As a bushfire hit the tiny Victorian coastal town of Mallacoota on the last day of the year, thousands of people were trapped with nowhere to go. This is the story of what they did and how they became one the largest groups of civilians to be evacuated by the Australian navy.
Novak Djokovic has now beaten Rafael Nadal 29 times in 55 matches but he agreed that none matched the intensity of the 6-2, 7-6 (4) win that propelled Serbia towards victory in tennis’s inaugural ATP Cup in Sydney on Sunday, writes Kevin Mitchell.
Manchester City have reclaimed second place in the Premier League, demolishing Aston Villa 6-1 as Sergio Agüero crowned himself the highest overseas scorer in Premier League history, his hat-trick taking him past the record previously held by Thierry Henry.
Four years after facing expulsion from the A-League, Wellington Phoenix have transformed from putrescent to poster boys, writes Jonathan Howcroft.
Roger Federer has issued a cautiously worded response to mounting criticism, including from climate activist Greta Thunberg, over his sponsorship deal with Credit Suisse.
The minister for Indigenous Australians, Ken Wyatt, has rejected the call made by the voice co-design senior advisory group member Josephine Cashman for a national register of Aboriginality, the Australian reports. In the Sydney Morning Herald: the Australian warship Toowoomba has departed for the Middle East as part of a coalition that will monitor the Straight of Hormuz, which passes Iran; and dam inflows in Sydney have “plunged to levels far below the previous worst drought”, while water demand has stayed the same. International investors are putting pressure on Westpac to appoint a new chairman, the Australian Financial Review reveals.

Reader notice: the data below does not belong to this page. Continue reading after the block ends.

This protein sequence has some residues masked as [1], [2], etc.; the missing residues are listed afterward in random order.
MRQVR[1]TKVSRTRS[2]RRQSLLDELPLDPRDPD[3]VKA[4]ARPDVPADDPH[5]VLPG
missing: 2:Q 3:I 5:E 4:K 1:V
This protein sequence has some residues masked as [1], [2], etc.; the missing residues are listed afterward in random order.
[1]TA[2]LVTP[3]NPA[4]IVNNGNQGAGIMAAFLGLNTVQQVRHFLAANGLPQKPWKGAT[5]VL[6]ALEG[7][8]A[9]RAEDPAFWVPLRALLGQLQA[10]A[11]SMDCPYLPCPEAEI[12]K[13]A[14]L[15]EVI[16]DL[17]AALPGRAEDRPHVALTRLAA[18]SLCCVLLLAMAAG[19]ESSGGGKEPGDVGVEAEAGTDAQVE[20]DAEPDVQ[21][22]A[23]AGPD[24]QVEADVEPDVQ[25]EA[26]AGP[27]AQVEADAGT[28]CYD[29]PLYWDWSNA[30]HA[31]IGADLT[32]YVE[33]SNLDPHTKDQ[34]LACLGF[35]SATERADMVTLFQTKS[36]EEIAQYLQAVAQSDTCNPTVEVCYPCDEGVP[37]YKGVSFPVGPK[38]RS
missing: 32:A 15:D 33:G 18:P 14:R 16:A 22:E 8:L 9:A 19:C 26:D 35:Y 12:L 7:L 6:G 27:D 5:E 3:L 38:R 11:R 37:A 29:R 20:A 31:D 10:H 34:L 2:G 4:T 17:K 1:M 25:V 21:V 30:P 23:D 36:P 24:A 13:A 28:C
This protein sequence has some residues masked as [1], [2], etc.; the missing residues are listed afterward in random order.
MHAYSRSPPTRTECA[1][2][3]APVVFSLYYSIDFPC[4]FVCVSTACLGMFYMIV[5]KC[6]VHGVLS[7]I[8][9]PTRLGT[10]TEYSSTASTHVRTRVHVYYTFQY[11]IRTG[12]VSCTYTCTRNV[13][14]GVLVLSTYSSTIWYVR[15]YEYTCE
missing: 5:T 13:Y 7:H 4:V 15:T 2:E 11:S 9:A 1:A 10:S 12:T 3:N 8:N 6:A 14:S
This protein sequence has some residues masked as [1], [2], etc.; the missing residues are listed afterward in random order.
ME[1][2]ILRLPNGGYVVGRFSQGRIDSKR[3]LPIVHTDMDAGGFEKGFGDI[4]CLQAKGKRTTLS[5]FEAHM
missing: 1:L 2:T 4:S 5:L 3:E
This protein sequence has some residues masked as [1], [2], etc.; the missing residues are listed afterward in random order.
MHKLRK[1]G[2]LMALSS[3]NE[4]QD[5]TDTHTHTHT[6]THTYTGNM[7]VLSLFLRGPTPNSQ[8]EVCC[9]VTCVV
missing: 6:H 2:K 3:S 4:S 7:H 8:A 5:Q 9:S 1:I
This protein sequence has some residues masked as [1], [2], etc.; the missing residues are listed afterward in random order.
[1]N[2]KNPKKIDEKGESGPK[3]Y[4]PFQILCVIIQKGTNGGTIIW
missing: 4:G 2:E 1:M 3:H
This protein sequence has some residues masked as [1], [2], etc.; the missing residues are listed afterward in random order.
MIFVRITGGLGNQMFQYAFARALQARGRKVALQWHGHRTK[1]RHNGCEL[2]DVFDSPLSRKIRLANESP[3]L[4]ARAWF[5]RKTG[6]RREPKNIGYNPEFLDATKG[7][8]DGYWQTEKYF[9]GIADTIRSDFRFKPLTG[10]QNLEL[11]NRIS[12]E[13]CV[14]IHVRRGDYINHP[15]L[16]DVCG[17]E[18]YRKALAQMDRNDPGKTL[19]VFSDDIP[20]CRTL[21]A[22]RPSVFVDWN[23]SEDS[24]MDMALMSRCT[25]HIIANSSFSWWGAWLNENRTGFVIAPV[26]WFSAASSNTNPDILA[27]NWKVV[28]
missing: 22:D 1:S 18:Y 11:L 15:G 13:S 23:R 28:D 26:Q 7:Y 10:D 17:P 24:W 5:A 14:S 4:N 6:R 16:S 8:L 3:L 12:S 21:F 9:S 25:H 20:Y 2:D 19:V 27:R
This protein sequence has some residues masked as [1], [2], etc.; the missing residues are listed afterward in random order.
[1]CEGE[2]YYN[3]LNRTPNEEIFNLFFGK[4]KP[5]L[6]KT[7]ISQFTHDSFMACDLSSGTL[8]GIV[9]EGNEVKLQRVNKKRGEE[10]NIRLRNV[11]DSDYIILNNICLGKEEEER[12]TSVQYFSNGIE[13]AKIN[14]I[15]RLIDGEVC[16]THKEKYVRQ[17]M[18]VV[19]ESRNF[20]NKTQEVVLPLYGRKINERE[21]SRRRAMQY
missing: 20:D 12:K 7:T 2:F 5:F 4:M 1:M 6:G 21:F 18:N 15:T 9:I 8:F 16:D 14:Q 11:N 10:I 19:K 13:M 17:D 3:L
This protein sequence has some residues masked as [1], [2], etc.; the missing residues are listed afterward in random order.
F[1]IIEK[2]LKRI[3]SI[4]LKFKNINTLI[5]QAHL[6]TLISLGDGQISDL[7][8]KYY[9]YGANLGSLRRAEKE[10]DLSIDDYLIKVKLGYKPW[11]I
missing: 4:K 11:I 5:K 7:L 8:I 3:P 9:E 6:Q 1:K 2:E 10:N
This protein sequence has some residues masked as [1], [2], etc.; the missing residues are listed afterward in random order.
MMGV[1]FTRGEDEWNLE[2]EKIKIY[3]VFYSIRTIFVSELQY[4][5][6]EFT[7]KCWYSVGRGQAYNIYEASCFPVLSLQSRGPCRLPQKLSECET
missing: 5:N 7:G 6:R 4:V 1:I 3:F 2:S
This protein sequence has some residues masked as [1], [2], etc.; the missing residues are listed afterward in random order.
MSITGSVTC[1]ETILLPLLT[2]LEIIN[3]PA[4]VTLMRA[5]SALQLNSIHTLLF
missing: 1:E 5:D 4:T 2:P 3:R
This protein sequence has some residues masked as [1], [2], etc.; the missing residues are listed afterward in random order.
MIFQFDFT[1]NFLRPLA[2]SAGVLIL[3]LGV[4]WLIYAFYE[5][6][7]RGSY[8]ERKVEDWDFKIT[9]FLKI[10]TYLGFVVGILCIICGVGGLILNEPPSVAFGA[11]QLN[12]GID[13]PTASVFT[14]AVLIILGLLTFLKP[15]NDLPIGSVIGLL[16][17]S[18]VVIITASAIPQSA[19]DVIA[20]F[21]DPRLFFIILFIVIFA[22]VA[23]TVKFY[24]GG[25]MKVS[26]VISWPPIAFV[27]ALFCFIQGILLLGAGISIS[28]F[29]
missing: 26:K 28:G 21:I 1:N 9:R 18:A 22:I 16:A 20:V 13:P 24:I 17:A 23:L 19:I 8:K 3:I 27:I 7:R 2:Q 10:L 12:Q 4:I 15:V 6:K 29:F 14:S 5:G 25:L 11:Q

Nominations for the 92nd Academy Awards will be announced.
The Asia Pacific Parliamentary Forum begins in Canberra, drawing together parliamentarians from across the region to explore security, trade and regional cooperation.
And if you’ve read this far …
A Canadian gameshow contestant has lost a chance to play for $10,000 after saying Popeye’s favourite food was chicken – not spinach. She was, however, offered $10,000 of free food by Popeyes, the US restaurant chain.